private static void ValuePropertyChanged(DependencyObject d, DependencyPropertyChangedEventArgs e)
            {
                var watcher = d as DependencyPropertyWatcher;
                if (watcher == null)
                    return;

                watcher.OnValueChanged(e);
            }

            private void OnValueChanged(DependencyPropertyChangedEventArgs e)
            {
                var handler = _handler;
                if (handler != null)
                    handler(this, e);
            }

            public void Dispose()
            {
                _handler = null;
                // There is no ClearBinding method, so set a dummy binding instead
                BindingOperations.SetBinding(this, ValueProperty, new Binding());
            }
        }
    }

It can be used like this:

// Subscribe
watcher = myControl.WatchProperty("Content", myControl_ContentChanged);

// Unsubscribe
watcher.Dispose();

I hope you will find this useful!

Using C# 5 caller info attributes when targeting earlier versions of the .NET framework

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Caller info attributes are one of the new features of C# 5. They’re attributes applied to optional method parameters that enable you to pass caller information implicitly to a method. I’m not sure that description is very clear, so an example will help you understand:

        static void Log(
            string message,
            [CallerMemberName] string memberName = null,
            [CallerFilePath] string filePath = null,
            [CallerLineNumber] int lineNumber = 0)
        {
            Console.WriteLine(
                "[{0:g} - {1} - {2} - line {3}] {4}",
                DateTime.UtcNow,
                memberName,
                filePath,
                lineNumber,
                message);
        }

The method above takes several parameters intended to pass information about the caller: calling member name, source file path and line number. The Caller* attributes make the compiler pass the appropriate values automatically, so you don’t have to specify the values for these parameters:

        static void Foo()
        {
            Log("Hello world");
            // Equivalent to:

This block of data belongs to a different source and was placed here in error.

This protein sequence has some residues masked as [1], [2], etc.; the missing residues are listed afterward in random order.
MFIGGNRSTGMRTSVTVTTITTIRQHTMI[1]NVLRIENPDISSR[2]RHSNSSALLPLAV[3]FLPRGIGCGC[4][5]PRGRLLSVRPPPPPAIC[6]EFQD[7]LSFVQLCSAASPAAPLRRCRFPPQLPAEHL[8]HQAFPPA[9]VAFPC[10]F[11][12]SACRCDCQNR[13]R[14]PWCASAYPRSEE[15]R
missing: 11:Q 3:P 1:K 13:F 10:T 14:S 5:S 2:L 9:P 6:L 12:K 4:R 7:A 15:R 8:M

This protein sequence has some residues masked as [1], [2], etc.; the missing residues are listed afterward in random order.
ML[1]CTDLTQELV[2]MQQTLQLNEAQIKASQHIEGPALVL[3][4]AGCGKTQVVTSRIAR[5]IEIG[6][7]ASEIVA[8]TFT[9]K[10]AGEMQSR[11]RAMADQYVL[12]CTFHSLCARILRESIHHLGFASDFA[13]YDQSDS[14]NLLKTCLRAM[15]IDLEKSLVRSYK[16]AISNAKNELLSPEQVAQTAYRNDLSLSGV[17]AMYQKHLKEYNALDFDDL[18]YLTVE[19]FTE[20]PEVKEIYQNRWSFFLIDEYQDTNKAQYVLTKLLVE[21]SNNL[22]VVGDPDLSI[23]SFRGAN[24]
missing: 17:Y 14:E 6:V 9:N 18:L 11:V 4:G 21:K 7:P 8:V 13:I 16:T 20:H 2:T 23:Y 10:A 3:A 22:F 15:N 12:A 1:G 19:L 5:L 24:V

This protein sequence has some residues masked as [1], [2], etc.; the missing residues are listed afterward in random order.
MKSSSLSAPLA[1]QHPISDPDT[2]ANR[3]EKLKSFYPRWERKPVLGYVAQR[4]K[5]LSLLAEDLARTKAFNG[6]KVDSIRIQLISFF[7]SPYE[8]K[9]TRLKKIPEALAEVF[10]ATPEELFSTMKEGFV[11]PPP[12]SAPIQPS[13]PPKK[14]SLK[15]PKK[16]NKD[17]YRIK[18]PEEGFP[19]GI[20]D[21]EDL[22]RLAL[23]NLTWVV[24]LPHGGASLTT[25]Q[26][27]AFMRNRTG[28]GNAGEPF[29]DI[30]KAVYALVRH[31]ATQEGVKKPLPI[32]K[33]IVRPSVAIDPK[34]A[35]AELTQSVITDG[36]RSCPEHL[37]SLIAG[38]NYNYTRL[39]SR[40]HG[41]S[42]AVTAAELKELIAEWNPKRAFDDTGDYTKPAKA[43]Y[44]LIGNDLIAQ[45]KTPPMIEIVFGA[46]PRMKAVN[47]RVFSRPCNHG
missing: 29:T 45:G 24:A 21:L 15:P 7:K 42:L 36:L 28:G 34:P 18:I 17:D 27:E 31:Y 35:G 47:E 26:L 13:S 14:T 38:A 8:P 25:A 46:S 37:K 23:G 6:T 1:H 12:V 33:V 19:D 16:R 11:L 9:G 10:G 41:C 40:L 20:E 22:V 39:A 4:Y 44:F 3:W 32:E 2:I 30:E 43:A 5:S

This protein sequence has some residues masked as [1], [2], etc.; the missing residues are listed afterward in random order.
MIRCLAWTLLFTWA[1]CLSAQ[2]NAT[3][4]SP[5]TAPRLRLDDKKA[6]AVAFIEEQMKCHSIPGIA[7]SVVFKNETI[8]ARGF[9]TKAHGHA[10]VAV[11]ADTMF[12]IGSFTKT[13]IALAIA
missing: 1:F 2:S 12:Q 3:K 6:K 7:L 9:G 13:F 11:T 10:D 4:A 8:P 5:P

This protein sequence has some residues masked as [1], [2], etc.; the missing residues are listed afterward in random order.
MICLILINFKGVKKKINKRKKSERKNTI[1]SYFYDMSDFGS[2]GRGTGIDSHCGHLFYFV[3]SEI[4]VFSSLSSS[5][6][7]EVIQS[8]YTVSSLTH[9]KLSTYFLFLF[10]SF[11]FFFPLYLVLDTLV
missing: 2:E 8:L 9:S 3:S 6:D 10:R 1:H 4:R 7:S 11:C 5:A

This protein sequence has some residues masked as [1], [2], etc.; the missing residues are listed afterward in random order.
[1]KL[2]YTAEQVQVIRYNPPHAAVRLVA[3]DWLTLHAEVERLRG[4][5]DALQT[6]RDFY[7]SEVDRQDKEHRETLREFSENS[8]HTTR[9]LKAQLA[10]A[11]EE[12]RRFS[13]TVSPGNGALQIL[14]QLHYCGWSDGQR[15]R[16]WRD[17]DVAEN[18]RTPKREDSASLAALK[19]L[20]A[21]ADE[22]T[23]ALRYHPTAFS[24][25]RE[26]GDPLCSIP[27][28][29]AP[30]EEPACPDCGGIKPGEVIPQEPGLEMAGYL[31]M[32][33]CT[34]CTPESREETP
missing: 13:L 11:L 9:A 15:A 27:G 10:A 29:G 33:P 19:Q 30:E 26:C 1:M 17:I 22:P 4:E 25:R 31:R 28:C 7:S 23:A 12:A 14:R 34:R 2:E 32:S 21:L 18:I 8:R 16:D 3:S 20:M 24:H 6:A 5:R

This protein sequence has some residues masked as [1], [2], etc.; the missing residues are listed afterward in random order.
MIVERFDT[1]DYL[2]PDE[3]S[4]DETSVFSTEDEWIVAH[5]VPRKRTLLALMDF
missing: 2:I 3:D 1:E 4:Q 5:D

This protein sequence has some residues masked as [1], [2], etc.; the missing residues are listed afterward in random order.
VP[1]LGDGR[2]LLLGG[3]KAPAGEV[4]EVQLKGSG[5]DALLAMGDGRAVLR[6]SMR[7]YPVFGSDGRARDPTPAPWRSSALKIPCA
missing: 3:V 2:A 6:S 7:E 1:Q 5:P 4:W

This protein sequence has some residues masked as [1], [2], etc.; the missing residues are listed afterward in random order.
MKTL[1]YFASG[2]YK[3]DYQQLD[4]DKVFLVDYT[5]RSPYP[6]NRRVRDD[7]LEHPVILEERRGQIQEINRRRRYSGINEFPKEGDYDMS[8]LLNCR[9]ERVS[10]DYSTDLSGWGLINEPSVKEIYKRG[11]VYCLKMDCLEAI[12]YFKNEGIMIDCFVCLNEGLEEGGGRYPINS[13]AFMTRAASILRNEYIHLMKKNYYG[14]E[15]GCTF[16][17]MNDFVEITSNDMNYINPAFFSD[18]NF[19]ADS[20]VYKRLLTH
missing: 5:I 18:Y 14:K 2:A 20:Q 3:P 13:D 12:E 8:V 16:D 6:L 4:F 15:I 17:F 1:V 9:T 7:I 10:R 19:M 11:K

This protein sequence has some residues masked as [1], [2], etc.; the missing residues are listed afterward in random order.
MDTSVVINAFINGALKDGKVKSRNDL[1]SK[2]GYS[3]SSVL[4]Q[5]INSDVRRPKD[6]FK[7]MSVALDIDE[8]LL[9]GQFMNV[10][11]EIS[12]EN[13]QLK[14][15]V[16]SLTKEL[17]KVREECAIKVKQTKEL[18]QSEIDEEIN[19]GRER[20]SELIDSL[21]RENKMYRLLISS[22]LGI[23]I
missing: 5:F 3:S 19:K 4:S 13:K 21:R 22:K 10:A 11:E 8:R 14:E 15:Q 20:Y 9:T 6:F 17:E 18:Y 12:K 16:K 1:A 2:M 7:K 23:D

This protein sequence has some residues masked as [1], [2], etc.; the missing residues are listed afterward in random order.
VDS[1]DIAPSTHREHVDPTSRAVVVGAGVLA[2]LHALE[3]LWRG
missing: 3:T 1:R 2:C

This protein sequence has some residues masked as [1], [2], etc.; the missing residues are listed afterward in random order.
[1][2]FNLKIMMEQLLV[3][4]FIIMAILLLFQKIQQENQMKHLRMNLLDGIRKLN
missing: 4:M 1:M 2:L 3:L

// Log("Hello world", "Foo", @"C:\x\y\z\Program.cs", 18);
        }

This is of course especially useful for logging methods…

Notice that the Caller* attributes are defined in the .NET Framework 4.5. Now, suppose we use Visual Studio 2012 to target an earlier framework version (e.g. 4.0): the caller info attributes don’t exist in 4.0, so we can’t use them… But wait! What if we could trick the compiler into thinking the attributes exist? Let’s define our own attributes, taking care to put them in the namespace where the compiler expects them:

namespace System.Runtime.CompilerServices
{
    [AttributeUsage(AttributeTargets.Parameter, AllowMultiple = false, Inherited = false)]
    public class CallerMemberNameAttribute : Attribute
    {
    }

    [AttributeUsage(AttributeTargets.Parameter, AllowMultiple = false, Inherited = false)]
    public class CallerFilePathAttribute : Attribute
    {
    }

    [AttributeUsage(AttributeTargets.Parameter, AllowMultiple = false, Inherited = false)]
    public class CallerLineNumberAttribute : Attribute
    {
    }
}

If we compile and run the program, we can see that our custom attributes are taken into account by the compiler. So they don’t have to be defined in mscorlib.dll like the “real” ones, they just have to be in the right namespace, and the compiler accepts them. This enables us to use this cool feature when targeting .NET 4.0, 3.5 or even 2.0!

Note that a similar trick enabled the creation of extension methods when targeting .NET 2.0 with the C# 3 compiler: you just had to create an ExtensionAttribute class in the System.Runtime.CompilerServices namespace, and the compiler would pick it up. This is also what enabled LinqBridge to work.

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[WPF] Creating parameterized styles with attached properties

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Today I’d like to share a trick that I used quite often in the past few months. Let’s assume that in order to improve the look of your application, you created custom styles for the standard controls:

OK, I’m not a designer… but it will serve the purpose well enough to illustrate my point ;). These styles are very simple, they’re just the default styles of CheckBox and RadioButton in which I only changed the templates to replace the BulletChromes with these awesome blue tick marks. Here’s the code:

        <Style x:Key="{x:Type CheckBox}" TargetType="{x:Type CheckBox}">
            <Setter Property="Foreground" Value="{DynamicResource {x:Static SystemColors.ControlTextBrushKey}}"/>